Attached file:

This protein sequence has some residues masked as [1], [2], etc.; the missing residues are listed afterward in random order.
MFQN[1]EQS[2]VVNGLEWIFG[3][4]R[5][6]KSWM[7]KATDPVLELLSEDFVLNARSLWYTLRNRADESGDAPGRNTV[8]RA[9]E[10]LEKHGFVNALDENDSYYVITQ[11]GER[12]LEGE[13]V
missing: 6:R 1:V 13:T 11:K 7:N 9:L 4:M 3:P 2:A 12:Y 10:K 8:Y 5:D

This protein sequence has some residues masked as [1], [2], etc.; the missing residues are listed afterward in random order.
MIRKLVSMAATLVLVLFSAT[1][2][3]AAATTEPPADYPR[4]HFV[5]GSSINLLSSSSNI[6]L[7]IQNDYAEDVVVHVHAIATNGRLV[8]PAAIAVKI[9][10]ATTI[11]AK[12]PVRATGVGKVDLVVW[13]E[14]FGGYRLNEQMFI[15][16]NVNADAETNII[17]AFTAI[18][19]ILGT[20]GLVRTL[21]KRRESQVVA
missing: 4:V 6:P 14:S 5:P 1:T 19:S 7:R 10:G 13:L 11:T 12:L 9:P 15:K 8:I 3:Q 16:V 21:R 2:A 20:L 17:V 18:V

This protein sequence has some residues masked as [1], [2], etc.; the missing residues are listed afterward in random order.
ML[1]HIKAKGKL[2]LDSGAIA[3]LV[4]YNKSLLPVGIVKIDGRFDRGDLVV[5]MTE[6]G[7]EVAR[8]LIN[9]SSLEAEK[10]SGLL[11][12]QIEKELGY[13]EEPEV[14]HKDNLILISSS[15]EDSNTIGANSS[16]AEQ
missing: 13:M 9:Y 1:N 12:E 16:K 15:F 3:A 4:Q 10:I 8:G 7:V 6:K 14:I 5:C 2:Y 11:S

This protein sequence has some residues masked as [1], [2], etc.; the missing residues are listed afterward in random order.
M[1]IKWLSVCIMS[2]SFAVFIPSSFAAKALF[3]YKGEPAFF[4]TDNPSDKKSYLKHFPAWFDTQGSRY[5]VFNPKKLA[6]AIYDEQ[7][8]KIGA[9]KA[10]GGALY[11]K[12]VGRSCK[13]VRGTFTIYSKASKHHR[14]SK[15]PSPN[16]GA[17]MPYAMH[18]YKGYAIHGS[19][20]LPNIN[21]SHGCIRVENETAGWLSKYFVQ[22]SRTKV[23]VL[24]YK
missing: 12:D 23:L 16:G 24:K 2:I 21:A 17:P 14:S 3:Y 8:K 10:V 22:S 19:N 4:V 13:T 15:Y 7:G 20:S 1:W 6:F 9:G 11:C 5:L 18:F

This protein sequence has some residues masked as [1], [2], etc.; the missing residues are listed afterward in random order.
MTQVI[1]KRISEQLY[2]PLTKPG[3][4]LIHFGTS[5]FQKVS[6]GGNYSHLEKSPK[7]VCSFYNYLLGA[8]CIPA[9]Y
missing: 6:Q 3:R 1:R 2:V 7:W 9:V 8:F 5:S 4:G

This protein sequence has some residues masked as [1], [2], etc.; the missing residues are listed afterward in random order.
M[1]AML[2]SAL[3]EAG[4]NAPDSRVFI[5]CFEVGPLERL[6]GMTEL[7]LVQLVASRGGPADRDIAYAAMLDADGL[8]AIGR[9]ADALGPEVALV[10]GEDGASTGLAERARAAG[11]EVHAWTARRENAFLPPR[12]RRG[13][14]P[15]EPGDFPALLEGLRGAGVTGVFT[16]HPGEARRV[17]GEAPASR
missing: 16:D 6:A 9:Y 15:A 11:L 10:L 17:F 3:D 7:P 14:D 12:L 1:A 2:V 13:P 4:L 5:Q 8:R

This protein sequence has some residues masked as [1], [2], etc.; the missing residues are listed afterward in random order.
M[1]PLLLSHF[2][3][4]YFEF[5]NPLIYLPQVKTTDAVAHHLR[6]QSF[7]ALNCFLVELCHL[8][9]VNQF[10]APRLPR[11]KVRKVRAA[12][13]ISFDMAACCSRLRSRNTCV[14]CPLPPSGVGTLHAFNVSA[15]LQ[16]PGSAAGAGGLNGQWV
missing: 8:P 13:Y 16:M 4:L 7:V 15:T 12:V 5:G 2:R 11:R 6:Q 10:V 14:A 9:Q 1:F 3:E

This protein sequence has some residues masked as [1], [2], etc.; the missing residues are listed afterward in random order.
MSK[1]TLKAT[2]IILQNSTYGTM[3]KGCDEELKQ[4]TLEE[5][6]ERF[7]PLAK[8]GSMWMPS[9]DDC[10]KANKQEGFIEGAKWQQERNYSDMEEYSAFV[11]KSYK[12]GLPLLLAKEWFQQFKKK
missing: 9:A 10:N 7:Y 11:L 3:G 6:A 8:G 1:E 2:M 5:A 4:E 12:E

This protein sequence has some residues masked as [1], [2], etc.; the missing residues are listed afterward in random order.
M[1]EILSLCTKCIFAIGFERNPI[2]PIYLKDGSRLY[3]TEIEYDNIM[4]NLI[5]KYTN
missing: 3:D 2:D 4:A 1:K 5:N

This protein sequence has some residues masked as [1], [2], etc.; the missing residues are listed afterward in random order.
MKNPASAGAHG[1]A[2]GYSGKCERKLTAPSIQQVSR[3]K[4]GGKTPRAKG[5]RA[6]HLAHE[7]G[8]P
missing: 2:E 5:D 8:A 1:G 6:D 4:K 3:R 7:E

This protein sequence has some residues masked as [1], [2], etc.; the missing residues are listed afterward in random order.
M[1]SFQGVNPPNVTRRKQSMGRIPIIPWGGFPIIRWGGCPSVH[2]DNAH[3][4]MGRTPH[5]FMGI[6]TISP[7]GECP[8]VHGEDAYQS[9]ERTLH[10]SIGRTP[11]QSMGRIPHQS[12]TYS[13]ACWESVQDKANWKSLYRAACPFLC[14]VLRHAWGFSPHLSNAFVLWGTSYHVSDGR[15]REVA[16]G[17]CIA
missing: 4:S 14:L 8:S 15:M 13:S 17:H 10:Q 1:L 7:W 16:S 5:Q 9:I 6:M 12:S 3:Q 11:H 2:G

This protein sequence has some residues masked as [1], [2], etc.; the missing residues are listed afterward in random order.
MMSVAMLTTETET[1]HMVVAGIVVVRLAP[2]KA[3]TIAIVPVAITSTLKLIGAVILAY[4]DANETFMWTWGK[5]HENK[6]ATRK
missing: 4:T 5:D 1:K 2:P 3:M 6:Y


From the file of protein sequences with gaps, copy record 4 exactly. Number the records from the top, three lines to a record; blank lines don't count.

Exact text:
This protein sequence has some residues masked as [1], [2], etc.; the missing residues are listed afterward in random order.
M[1]IKWLSVCIMS[2]SFAVFIPSSFAAKALF[3]YKGEPAFF[4]TDNPSDKKSYLKHFPAWFDTQGSRY[5]VFNPKKLA[6]AIYDEQ[7][8]KIGA[9]KA[10]GGALY[11]K[12]VGRSCK[13]VRGTFTIYSKASKHHR[14]SK[15]PSPN[16]GA[17]MPYAMH[18]YKGYAIHGS[19][20]LPNIN[21]SHGCIRVENETAGWLSKYFVQ[22]SRTKV[23]VL[24]YK
missing: 12:D 23:L 16:G 24:K 2:I 21:A 17:P 14:S 3:Y 8:K 10:V 22:S 19:N 4:V 13:T 15:Y 7:G 20:S 1:W 6:F 9:G 11:C 5:L 18:F